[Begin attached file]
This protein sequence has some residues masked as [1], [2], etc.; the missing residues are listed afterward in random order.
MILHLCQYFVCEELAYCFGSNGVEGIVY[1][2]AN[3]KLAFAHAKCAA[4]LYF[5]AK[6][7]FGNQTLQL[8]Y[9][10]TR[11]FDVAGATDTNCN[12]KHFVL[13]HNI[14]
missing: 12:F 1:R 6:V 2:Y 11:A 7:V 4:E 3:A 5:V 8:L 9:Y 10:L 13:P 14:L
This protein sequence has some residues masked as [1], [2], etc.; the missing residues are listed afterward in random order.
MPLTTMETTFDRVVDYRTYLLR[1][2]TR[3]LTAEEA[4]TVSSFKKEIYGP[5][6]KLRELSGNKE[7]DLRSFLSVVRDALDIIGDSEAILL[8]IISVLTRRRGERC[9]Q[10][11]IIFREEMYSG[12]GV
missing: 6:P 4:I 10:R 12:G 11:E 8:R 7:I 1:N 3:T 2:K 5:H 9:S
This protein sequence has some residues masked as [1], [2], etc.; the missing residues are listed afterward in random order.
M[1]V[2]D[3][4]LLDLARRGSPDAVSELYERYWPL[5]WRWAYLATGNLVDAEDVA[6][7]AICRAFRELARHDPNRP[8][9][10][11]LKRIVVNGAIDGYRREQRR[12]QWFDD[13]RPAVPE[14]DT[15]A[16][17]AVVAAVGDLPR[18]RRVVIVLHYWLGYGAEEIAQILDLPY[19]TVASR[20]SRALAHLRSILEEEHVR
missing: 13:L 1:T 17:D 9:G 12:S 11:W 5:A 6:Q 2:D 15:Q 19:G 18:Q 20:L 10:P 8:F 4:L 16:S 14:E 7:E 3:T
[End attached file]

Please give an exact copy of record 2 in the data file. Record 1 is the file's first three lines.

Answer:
This protein sequence has some residues masked as [1], [2], etc.; the missing residues are listed afterward in random order.
MPLTTMETTFDRVVDYRTYLLR[1][2]TR[3]LTAEEA[4]TVSSFKKEIYGP[5][6]KLRELSGNKE[7]DLRSFLSVVRDALDIIGDSEAILL[8]IISVLTRRRGERC[9]Q[10][11]IIFREEMYSG[12]GV
missing: 6:P 4:I 10:R 12:G 11:E 8:R 7:I 1:N 3:T 2:K 5:H 9:S